In 2025, Andrew has an accident in which his thumb is accidentally cut off so Martin again takes him to NorthAm Robotics for repairs, ensuring first that Andrew’s personality will remain unharmed. Andrew requests that while he is being repaired his face be upgraded to allow him to convey the emotions he feels but cannot fully express. The CEO informs them that upgrade modification will be very expensive—in fact, larger than the sum he earns in an entire year—but the price is well within the Martin family’s means, comprising a month of Andrew’s income from the sale of his carpentry and other woodworks and crafts.

After the wedding of Little Miss (Embeth Davidtz), Andrew realizes there are no more orders for him to run. In 2037, he asks for his freedom, much to Martin’s dismay. He grants the request, but banishes Andrew so he can be “completely” free. As Andrew leaves, Martin comments that he has stopped referring to himself as “one”. Andrew builds himself a home at the beach and lives alone. In 2053, Andrew sees Martin one last time on his deathbed. Martin apologizes for banishing Andrew knowing have his freedom was the right thing, as he bids farewell to Andrew, stating that it was an honor serving him.

Are you seeing the similarities to my own situation yet? The resemblance is uncanny.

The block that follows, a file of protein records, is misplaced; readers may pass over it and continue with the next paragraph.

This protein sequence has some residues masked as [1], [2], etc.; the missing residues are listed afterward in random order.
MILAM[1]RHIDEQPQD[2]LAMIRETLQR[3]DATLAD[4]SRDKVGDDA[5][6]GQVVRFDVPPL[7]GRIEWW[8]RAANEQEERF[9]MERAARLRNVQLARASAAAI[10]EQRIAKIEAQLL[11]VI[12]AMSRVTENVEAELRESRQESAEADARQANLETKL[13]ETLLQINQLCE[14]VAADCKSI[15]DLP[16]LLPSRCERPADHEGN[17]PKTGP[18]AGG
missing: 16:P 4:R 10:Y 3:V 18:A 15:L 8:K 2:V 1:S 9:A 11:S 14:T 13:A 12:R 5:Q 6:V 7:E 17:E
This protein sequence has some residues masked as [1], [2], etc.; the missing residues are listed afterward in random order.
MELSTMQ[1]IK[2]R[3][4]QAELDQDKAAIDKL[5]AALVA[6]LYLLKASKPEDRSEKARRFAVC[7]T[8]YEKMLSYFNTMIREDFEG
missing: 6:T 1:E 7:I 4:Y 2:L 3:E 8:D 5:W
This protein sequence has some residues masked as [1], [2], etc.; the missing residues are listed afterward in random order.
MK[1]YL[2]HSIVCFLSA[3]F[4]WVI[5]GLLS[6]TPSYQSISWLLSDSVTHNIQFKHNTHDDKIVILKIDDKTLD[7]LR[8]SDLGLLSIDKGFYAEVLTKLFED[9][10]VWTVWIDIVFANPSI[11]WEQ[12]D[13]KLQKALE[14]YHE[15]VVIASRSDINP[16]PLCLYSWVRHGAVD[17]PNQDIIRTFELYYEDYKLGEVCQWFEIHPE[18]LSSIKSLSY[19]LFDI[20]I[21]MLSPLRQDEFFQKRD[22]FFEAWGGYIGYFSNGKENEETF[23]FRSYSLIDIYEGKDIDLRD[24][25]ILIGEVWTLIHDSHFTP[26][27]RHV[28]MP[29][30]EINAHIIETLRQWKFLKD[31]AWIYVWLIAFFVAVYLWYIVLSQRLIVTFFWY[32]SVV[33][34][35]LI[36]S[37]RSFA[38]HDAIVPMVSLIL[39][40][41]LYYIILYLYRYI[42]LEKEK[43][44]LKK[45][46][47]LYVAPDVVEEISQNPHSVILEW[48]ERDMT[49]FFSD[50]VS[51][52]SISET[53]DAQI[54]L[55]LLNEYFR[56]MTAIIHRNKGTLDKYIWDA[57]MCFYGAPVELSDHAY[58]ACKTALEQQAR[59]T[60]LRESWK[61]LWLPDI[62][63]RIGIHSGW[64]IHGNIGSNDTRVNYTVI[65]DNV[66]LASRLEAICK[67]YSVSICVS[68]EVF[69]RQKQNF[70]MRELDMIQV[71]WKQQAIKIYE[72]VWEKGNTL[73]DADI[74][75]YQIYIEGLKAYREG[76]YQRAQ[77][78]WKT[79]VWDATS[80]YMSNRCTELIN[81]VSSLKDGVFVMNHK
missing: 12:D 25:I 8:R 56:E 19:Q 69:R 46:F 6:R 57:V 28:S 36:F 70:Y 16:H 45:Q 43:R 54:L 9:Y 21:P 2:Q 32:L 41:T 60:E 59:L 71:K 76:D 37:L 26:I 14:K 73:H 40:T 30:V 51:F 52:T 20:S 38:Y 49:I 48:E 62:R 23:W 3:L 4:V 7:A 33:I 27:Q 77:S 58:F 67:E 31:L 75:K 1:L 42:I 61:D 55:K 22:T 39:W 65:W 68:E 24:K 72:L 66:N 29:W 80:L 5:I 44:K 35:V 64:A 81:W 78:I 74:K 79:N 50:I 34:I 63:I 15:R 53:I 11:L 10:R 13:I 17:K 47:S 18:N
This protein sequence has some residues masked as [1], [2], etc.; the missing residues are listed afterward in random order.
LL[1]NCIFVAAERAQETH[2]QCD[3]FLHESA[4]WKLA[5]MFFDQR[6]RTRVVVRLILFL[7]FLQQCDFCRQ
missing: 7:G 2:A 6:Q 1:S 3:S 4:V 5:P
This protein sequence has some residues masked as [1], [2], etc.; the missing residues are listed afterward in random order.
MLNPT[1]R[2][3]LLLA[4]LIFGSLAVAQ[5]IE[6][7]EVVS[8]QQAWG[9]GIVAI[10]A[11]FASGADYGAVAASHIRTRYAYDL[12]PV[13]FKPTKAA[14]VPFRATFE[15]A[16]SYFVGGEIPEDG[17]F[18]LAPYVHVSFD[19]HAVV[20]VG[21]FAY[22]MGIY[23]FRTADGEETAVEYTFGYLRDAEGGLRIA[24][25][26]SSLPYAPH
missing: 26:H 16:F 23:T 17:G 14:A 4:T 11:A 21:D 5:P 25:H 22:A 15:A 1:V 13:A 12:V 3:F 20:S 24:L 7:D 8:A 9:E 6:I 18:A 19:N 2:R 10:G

Anyway, after Andrew gets help from Lloyd Charney (Bradley Whitford), Little Miss’s reluctant son, he goes on a quest to locate more NDR series robots to discover if others have also developed sentience. After more than a decade of futility, he finds Galatea (Kiersten Warren), an NDR robot that has been given feminine attributes and personality. These however are simply aspects of her programming and not something which she developed as Andrew did. Galatea is owned by Rupert Burns (Oliver Platt), son of the original NDR robot designer. Rupert works to create a more human look for robots, but is unable to attract funding. Andrew agrees to finance the research and the two join forces to give Andrew a superficial human appearance. In 2073, Andrew comes back to visit Little Miss but instead meets Portia Charney (Embeth Davidtz), her granddaughter (and Lloyd’s daughter) who looks nearly exactly like a younger version of Little Miss. Now aged, Little Miss explains to Andrew that it’s a genetic likeness that skipped a generation. As Andrew gets to know Portia, Little Miss is hospitalized after suffering a stroke. Andrew and Portia visit her, noticing that she is clutching the wooden horse he carved for her when she was young. She silently passes away, and Andrew feels the pain of not being able to cry and realizes that every human being he cares for will eventually die.